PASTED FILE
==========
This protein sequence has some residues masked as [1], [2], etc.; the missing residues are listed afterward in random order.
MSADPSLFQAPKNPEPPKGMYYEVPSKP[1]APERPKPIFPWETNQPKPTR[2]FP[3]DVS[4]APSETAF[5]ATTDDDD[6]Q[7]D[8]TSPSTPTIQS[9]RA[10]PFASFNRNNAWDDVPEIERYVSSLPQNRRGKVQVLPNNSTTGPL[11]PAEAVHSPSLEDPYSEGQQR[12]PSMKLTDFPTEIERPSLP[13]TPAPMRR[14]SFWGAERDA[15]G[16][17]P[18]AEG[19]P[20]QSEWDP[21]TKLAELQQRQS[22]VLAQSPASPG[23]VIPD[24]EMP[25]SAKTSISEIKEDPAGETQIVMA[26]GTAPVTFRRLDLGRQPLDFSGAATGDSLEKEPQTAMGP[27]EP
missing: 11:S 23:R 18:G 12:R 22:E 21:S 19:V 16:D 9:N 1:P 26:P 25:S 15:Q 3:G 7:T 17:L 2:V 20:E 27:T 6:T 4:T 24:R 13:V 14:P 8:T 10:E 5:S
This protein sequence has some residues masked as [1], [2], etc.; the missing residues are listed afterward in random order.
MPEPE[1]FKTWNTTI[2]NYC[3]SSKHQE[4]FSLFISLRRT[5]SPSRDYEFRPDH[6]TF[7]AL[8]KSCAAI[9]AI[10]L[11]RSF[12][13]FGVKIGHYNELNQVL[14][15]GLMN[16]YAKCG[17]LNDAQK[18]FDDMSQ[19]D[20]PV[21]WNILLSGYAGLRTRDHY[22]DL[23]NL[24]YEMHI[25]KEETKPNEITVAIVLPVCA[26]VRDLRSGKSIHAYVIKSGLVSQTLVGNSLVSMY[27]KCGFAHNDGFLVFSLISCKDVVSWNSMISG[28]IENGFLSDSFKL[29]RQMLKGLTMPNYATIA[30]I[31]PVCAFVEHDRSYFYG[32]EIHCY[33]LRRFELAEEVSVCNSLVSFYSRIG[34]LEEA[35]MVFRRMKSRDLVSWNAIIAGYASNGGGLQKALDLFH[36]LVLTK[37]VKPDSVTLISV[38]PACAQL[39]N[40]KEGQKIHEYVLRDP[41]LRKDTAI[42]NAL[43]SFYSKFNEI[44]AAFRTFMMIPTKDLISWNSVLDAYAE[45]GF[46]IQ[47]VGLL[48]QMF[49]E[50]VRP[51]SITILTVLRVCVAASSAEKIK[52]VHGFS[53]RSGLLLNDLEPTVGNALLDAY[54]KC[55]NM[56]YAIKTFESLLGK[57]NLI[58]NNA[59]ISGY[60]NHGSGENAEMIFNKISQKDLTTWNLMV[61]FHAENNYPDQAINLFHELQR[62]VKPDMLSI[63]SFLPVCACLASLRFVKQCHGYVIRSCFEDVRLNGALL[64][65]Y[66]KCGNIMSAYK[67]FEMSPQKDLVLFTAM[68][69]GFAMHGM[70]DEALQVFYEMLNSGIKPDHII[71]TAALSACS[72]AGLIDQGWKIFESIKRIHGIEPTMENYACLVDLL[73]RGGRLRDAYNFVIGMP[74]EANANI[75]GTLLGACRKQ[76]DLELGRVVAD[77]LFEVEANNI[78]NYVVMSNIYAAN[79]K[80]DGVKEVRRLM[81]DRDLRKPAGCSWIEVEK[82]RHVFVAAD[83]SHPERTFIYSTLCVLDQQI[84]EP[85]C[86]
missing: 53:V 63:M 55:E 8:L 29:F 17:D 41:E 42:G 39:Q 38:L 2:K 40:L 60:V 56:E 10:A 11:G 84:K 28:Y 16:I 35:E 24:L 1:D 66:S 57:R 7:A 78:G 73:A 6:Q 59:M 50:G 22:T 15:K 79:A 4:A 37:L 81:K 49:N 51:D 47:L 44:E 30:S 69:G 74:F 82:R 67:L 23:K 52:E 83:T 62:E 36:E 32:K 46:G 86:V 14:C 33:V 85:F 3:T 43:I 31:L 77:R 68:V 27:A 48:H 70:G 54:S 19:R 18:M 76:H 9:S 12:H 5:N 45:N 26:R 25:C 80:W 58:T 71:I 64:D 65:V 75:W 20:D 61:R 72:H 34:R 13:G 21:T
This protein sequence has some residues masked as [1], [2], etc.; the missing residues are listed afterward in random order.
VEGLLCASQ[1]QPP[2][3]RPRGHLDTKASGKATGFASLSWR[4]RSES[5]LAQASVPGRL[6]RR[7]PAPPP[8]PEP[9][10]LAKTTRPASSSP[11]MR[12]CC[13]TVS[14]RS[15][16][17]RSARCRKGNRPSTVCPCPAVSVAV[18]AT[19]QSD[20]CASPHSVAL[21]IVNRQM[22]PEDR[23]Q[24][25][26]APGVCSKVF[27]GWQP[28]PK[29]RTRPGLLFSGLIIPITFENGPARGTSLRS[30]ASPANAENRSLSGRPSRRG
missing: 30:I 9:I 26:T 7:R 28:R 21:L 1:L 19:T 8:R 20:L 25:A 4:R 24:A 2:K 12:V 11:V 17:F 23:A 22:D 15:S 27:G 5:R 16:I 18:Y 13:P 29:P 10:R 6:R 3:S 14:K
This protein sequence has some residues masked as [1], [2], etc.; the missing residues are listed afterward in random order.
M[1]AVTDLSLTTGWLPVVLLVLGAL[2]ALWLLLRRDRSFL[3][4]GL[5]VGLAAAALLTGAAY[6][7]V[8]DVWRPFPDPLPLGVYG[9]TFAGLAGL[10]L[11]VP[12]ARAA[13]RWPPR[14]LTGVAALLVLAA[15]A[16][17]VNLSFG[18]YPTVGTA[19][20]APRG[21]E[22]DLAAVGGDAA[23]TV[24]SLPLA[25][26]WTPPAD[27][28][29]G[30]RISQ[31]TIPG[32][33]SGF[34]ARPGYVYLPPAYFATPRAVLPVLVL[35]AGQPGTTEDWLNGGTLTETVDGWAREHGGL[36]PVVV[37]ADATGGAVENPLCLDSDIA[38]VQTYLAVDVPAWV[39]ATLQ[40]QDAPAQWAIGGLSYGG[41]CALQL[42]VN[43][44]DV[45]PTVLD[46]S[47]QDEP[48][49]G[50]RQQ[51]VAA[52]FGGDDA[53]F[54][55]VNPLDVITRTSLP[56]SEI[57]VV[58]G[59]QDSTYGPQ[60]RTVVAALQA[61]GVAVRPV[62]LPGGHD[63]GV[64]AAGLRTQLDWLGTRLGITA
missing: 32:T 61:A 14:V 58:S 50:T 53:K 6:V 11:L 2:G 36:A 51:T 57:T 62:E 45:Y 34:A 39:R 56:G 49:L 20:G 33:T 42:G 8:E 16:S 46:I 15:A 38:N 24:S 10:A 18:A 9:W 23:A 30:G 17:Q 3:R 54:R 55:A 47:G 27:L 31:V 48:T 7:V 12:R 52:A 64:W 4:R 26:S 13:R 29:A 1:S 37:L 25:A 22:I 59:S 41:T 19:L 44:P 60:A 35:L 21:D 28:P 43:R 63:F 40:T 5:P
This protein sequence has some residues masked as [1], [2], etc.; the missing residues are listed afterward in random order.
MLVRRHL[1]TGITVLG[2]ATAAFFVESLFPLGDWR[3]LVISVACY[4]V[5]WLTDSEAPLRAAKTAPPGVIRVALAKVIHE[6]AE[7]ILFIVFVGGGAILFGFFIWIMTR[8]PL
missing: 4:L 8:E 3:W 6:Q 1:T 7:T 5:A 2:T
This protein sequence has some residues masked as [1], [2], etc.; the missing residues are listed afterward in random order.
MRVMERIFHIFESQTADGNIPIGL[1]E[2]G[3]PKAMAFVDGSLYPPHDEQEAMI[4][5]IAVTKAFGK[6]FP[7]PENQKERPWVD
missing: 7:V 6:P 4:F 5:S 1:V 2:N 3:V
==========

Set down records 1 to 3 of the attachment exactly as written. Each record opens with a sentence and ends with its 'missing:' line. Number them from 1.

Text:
This protein sequence has some residues masked as [1], [2], etc.; the missing residues are listed afterward in random order.
MSADPSLFQAPKNPEPPKGMYYEVPSKP[1]APERPKPIFPWETNQPKPTR[2]FP[3]DVS[4]APSETAF[5]ATTDDDD[6]Q[7]D[8]TSPSTPTIQS[9]RA[10]PFASFNRNNAWDDVPEIERYVSSLPQNRRGKVQVLPNNSTTGPL[11]PAEAVHSPSLEDPYSEGQQR[12]PSMKLTDFPTEIERPSLP[13]TPAPMRR[14]SFWGAERDA[15]G[16][17]P[18]AEG[19]P[20]QSEWDP[21]TKLAELQQRQS[22]VLAQSPASPG[23]VIPD[24]EMP[25]SAKTSISEIKEDPAGETQIVMA[26]GTAPVTFRRLDLGRQPLDFSGAATGDSLEKEPQTAMGP[27]EP
missing: 11:S 23:R 18:G 12:R 22:E 21:S 19:V 16:D 9:N 1:P 26:P 25:S 15:Q 3:G 7:T 17:L 2:V 20:E 27:T 6:T 4:T 24:R 13:V 14:P 8:T 10:E 5:S
This protein sequence has some residues masked as [1], [2], etc.; the missing residues are listed afterward in random order.
MPEPE[1]FKTWNTTI[2]NYC[3]SSKHQE[4]FSLFISLRRT[5]SPSRDYEFRPDH[6]TF[7]AL[8]KSCAAI[9]AI[10]L[11]RSF[12][13]FGVKIGHYNELNQVL[14][15]GLMN[16]YAKCG[17]LNDAQK[18]FDDMSQ[19]D[20]PV[21]WNILLSGYAGLRTRDHY[22]DL[23]NL[24]YEMHI[25]KEETKPNEITVAIVLPVCA[26]VRDLRSGKSIHAYVIKSGLVSQTLVGNSLVSMY[27]KCGFAHNDGFLVFSLISCKDVVSWNSMISG[28]IENGFLSDSFKL[29]RQMLKGLTMPNYATIA[30]I[31]PVCAFVEHDRSYFYG[32]EIHCY[33]LRRFELAEEVSVCNSLVSFYSRIG[34]LEEA[35]MVFRRMKSRDLVSWNAIIAGYASNGGGLQKALDLFH[36]LVLTK[37]VKPDSVTLISV[38]PACAQL[39]N[40]KEGQKIHEYVLRDP[41]LRKDTAI[42]NAL[43]SFYSKFNEI[44]AAFRTFMMIPTKDLISWNSVLDAYAE[45]GF[46]IQ[47]VGLL[48]QMF[49]E[50]VRP[51]SITILTVLRVCVAASSAEKIK[52]VHGFS[53]RSGLLLNDLEPTVGNALLDAY[54]KC[55]NM[56]YAIKTFESLLGK[57]NLI[58]NNA[59]ISGY[60]NHGSGENAEMIFNKISQKDLTTWNLMV[61]FHAENNYPDQAINLFHELQR[62]VKPDMLSI[63]SFLPVCACLASLRFVKQCHGYVIRSCFEDVRLNGALL[64][65]Y[66]KCGNIMSAYK[67]FEMSPQKDLVLFTAM[68][69]GFAMHGM[70]DEALQVFYEMLNSGIKPDHII[71]TAALSACS[72]AGLIDQGWKIFESIKRIHGIEPTMENYACLVDLL[73]RGGRLRDAYNFVIGMP[74]EANANI[75]GTLLGACRKQ[76]DLELGRVVAD[77]LFEVEANNI[78]NYVVMSNIYAAN[79]K[80]DGVKEVRRLM[81]DRDLRKPAGCSWIEVEK[82]RHVFVAAD[83]SHPERTFIYSTLCVLDQQI[84]EP[85]C[86]
missing: 53:V 63:M 55:E 8:L 29:F 17:D 41:E 42:G 39:Q 38:L 2:K 40:L 60:V 56:E 10:A 11:G 84:K 28:Y 16:I 35:E 24:L 1:D 66:S 57:R 7:A 78:G 73:A 6:Q 59:M 50:G 22:T 15:K 79:A 4:A 37:L 81:K 49:N 51:D 47:L 44:E 30:S 69:G 74:F 82:R 67:L 23:K 52:E 83:T 62:E 36:E 32:K 46:G 86:V 14:C 33:V 85:F 3:T 43:I 31:L 77:R 68:V 27:A 48:H 70:G 54:S 19:R 18:M 76:H 9:S 12:H 5:N 45:N 26:R 25:C 80:W 58:T 71:I 64:D 65:V 75:W 20:D 61:R 72:H 34:R 13:G 21:T
This protein sequence has some residues masked as [1], [2], etc.; the missing residues are listed afterward in random order.
VEGLLCASQ[1]QPP[2][3]RPRGHLDTKASGKATGFASLSWR[4]RSES[5]LAQASVPGRL[6]RR[7]PAPPP[8]PEP[9][10]LAKTTRPASSSP[11]MR[12]CC[13]TVS[14]RS[15][16][17]RSARCRKGNRPSTVCPCPAVSVAV[18]AT[19]QSD[20]CASPHSVAL[21]IVNRQM[22]PEDR[23]Q[24][25][26]APGVCSKVF[27]GWQP[28]PK[29]RTRPGLLFSGLIIPITFENGPARGTSLRS[30]ASPANAENRSLSGRPSRRG
missing: 30:I 9:I 26:T 7:R 28:R 21:L 1:L 19:T 8:R 20:L 25:A 4:R 24:A 2:K 12:V 11:V 17:F 23:A 22:D 15:S 27:G 5:R 16:I 18:Y 13:P 29:P 10:R 6:R 3:S 14:K